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When the Black scholes formula is derived, $T$ is just some time in the future. We don't specify what it is.

So why is it that if you go to an option pricing calculator, it asks specifically for days until expiration? When these calculators then use the formula, do they just plug in these number of days remaining for $T$?

If they do this, then what if instead of saying 10 days, I said 1440 hours. That's still 10 days, yet plugging in 1440 for T obviously gives a different answer than if we plugged in 10 .....

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  • $\begingroup$ T = 1 most often denotes a year in the literature, and we often assume 252 trading days for a year. Thus a 10 day expiry is achieved by T = 10/252. I'm not sure that 1440 hours is 10 days. $\endgroup$ – Forgottenscience Feb 8 '17 at 19:26
  • $\begingroup$ 10*24 = 240. Not sure why I wrote 1440, maybe I was thinking of 60 days and wrote 10. $\endgroup$ – Morgenman Feb 8 '17 at 19:41
  • $\begingroup$ Don't worry, I make this mistake all the time... Welcome to QuantStackexchange! $\endgroup$ – noob2 Feb 8 '17 at 20:04
  • $\begingroup$ @noob2 your comment is an answer. Please post it as such. $\endgroup$ – SRKX Feb 9 '17 at 1:44
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You describe an online calculator that takes input in days. Days is just convenient for some people, although I have seen other calculators using other units for time to maturity. Internally the calculator is translating the number of days into years before plugging it into the BSM formula. That is because mathematically the units used in the formula have to be consistent for 3 variables $r$,$\sigma$ and $T$. It just turns out $r$ and $\sigma$ are usually expressed on a yearly basis.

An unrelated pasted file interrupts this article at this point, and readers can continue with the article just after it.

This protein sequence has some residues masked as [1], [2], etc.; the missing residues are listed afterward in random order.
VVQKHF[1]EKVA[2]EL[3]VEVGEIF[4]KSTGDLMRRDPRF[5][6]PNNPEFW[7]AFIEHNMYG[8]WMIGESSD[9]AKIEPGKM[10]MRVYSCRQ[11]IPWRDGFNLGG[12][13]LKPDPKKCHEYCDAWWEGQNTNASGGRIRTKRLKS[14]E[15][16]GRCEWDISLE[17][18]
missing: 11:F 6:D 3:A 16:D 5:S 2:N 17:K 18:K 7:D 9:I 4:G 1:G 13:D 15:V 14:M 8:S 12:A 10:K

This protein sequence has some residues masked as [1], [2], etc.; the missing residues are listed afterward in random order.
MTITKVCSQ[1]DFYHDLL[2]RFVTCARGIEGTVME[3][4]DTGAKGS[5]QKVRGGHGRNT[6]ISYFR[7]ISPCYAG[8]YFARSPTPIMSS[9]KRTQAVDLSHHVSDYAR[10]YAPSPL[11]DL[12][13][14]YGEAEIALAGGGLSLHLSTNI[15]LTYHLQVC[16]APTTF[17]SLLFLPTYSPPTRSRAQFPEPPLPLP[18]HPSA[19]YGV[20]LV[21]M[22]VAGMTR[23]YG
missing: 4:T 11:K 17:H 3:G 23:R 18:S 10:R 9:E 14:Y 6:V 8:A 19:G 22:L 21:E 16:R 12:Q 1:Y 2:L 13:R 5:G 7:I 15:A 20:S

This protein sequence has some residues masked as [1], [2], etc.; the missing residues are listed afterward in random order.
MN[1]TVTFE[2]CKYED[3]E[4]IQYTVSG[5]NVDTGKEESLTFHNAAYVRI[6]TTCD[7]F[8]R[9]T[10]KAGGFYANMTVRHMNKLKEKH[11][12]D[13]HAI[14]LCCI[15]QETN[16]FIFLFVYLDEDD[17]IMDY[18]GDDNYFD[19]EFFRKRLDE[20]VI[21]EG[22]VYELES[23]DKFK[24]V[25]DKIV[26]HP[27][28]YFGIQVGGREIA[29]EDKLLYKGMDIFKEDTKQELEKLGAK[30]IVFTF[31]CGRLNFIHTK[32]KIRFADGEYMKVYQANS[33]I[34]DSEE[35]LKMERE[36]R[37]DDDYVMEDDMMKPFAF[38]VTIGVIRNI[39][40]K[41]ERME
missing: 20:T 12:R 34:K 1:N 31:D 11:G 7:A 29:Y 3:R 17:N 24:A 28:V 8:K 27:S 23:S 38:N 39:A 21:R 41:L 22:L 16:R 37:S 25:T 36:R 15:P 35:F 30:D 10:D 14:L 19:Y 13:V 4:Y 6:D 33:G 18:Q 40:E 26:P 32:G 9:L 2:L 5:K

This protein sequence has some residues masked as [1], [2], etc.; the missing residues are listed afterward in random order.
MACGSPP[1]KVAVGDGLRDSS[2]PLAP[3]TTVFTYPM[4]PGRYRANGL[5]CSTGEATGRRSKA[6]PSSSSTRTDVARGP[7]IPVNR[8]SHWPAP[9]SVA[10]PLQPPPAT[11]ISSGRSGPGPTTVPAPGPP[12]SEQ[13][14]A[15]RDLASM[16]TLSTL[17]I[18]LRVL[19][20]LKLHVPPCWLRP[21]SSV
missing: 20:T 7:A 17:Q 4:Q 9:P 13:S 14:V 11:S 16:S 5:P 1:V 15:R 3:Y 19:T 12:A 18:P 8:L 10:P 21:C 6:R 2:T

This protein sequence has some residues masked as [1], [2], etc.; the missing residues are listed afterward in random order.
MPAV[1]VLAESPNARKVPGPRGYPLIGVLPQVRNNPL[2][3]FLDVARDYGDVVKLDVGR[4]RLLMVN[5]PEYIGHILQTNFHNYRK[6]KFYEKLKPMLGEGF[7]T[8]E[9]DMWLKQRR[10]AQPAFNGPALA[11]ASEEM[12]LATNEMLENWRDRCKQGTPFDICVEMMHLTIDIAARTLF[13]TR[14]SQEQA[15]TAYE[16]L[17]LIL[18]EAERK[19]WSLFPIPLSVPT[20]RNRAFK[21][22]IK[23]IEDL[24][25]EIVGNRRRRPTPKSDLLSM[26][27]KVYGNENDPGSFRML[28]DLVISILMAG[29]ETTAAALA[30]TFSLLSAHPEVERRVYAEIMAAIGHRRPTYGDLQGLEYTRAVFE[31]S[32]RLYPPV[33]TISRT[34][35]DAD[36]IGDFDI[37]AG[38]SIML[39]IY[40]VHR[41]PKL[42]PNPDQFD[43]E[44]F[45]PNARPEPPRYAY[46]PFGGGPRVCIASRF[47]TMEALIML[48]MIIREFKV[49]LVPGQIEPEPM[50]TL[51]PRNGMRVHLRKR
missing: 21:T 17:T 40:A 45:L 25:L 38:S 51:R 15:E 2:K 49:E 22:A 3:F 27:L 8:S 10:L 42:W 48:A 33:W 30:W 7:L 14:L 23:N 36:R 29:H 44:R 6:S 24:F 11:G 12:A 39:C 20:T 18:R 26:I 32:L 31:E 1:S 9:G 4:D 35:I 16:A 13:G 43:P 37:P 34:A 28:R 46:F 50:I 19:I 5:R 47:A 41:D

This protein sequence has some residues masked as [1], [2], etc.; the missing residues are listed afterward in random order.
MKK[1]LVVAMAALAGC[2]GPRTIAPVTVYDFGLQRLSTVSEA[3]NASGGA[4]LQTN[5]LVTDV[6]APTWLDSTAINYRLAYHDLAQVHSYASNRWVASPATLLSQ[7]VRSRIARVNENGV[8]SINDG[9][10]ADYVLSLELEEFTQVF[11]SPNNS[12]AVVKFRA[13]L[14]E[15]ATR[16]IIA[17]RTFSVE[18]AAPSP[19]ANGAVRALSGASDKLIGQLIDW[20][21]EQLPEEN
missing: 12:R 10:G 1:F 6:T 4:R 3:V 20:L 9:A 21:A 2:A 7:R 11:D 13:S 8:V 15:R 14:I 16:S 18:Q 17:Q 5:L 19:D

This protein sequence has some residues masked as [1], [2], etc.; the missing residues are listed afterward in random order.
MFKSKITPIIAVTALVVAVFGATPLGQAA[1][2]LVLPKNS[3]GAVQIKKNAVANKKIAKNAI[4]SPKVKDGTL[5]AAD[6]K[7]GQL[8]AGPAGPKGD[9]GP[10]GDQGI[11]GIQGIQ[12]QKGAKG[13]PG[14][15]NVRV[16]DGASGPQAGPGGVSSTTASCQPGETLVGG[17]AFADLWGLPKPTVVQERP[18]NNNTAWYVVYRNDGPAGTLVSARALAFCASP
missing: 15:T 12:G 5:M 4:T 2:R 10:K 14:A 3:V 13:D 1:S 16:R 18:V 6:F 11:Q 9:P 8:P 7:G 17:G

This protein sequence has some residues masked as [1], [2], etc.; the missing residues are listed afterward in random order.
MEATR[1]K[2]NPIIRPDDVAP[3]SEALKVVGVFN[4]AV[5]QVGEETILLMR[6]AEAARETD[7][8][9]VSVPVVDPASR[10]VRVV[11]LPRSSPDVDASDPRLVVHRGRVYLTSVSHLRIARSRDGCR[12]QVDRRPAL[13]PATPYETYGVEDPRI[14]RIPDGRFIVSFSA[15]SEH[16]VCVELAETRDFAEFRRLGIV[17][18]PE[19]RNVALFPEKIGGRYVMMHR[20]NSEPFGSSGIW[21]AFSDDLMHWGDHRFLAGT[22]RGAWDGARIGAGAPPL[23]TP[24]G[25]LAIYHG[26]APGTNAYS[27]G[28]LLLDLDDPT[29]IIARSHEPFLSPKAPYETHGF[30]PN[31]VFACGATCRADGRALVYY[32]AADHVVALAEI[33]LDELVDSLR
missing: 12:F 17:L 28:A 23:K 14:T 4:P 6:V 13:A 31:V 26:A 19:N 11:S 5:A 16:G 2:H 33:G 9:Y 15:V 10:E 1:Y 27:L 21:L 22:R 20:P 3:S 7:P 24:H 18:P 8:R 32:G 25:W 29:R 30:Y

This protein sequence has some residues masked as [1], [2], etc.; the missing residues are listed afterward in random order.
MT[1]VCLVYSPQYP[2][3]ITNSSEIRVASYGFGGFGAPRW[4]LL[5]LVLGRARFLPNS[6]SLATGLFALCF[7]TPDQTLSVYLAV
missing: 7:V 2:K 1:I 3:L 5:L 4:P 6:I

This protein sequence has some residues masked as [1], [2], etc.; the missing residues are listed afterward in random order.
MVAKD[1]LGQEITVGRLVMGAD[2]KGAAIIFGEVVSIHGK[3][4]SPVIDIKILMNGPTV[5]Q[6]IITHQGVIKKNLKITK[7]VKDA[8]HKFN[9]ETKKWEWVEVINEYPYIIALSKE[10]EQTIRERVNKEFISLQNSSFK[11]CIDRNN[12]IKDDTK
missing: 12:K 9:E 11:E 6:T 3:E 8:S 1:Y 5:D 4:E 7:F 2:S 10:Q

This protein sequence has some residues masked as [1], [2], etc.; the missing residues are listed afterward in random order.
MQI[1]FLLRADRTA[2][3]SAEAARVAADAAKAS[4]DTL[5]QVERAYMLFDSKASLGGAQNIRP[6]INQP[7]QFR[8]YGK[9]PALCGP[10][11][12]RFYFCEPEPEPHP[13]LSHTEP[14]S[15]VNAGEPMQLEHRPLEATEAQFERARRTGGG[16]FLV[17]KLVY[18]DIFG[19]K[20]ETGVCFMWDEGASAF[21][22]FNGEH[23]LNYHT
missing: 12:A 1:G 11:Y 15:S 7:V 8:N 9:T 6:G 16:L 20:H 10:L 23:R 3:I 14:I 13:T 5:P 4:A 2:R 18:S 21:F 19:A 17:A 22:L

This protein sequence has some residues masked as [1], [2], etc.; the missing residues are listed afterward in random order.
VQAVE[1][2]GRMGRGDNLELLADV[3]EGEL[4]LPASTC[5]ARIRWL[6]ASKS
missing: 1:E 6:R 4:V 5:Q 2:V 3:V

I would add that the calculators used professionally allow you to enter exact dates (e.g. 2017 02 08 to 2017 05 19)(maybe even the hour) rather than days or years when specifying $T$.

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  • $\begingroup$ The units can be anything, as long as they are consistent. If you use $T$ in years, you must use $r$ in years and $\sigma$ in years. As an example, imagine $r=0$, $T=1$ year and $\sigma=0.20$ standard deviations per year. If you wanted to use months as the unit, then you would need everything in units per month. In this case, you would have $T=12$ months (1 year), and $\sigma=0.2/\sqrt{12}$ (standard deviations per month). Both should give you the same result. $\endgroup$ – Guilherme Salomé Jan 10 '18 at 20:34

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